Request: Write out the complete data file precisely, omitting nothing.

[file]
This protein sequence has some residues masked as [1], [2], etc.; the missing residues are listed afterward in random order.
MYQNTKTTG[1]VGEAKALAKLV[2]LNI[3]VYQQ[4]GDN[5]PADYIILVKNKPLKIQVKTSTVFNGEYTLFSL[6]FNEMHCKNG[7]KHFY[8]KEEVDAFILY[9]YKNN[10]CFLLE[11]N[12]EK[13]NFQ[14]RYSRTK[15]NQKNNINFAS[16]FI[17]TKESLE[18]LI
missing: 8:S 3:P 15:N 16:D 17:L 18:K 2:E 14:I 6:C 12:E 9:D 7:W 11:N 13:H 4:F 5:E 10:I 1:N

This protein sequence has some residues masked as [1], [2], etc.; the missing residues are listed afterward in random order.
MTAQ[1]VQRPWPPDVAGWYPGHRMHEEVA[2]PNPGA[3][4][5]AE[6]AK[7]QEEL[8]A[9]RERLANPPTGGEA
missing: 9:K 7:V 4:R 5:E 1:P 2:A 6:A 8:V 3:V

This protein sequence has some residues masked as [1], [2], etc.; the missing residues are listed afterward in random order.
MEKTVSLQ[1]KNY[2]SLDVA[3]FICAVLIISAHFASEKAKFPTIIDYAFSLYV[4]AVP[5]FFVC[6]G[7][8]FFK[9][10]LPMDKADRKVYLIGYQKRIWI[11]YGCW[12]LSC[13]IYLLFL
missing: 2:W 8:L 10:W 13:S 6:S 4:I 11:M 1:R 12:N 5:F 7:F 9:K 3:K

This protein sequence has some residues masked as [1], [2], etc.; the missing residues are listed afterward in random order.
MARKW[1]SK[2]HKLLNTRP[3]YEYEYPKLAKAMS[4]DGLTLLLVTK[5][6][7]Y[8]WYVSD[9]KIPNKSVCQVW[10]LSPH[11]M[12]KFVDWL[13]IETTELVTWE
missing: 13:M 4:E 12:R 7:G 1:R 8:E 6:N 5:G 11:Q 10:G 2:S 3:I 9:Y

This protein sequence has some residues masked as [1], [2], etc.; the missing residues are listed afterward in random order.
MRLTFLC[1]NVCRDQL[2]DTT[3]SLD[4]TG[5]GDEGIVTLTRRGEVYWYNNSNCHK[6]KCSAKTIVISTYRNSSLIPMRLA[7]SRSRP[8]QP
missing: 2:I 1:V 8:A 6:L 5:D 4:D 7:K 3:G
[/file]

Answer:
This protein sequence has some residues masked as [1], [2], etc.; the missing residues are listed afterward in random order.
MYQNTKTTG[1]VGEAKALAKLV[2]LNI[3]VYQQ[4]GDN[5]PADYIILVKNKPLKIQVKTSTVFNGEYTLFSL[6]FNEMHCKNG[7]KHFY[8]KEEVDAFILY[9]YKNN[10]CFLLE[11]N[12]EK[13]NFQ[14]RYSRTK[15]NQKNNINFAS[16]FI[17]TKESLE[18]LI
missing: 8:S 3:P 15:N 16:D 17:L 18:K 2:E 14:I 6:C 12:E 9:D 7:W 11:N 13:H 4:F 5:E 10:I 1:N

This protein sequence has some residues masked as [1], [2], etc.; the missing residues are listed afterward in random order.
MTAQ[1]VQRPWPPDVAGWYPGHRMHEEVA[2]PNPGA[3][4][5]AE[6]AK[7]QEEL[8]A[9]RERLANPPTGGEA
missing: 9:K 7:V 4:R 5:E 1:P 2:A 6:A 8:V 3:V

This protein sequence has some residues masked as [1], [2], etc.; the missing residues are listed afterward in random order.
MEKTVSLQ[1]KNY[2]SLDVA[3]FICAVLIISAHFASEKAKFPTIIDYAFSLYV[4]AVP[5]FFVC[6]G[7][8]FFK[9][10]LPMDKADRKVYLIGYQKRIWI[11]YGCW[12]LSC[13]IYLLFL
missing: 2:W 8:L 10:W 13:S 6:S 4:I 11:M 1:R 12:N 5:F 7:F 9:K 3:K

This protein sequence has some residues masked as [1], [2], etc.; the missing residues are listed afterward in random order.
MARKW[1]SK[2]HKLLNTRP[3]YEYEYPKLAKAMS[4]DGLTLLLVTK[5][6][7]Y[8]WYVSD[9]KIPNKSVCQVW[10]LSPH[11]M[12]KFVDWL[13]IETTELVTWE
missing: 13:M 4:E 12:R 7:G 1:R 8:E 6:N 5:G 11:Q 10:G 2:S 3:I 9:Y

This protein sequence has some residues masked as [1], [2], etc.; the missing residues are listed afterward in random order.
MRLTFLC[1]NVCRDQL[2]DTT[3]SLD[4]TG[5]GDEGIVTLTRRGEVYWYNNSNCHK[6]KCSAKTIVISTYRNSSLIPMRLA[7]SRSRP[8]QP
missing: 2:I 1:V 8:A 6:L 5:D 4:D 7:K 3:G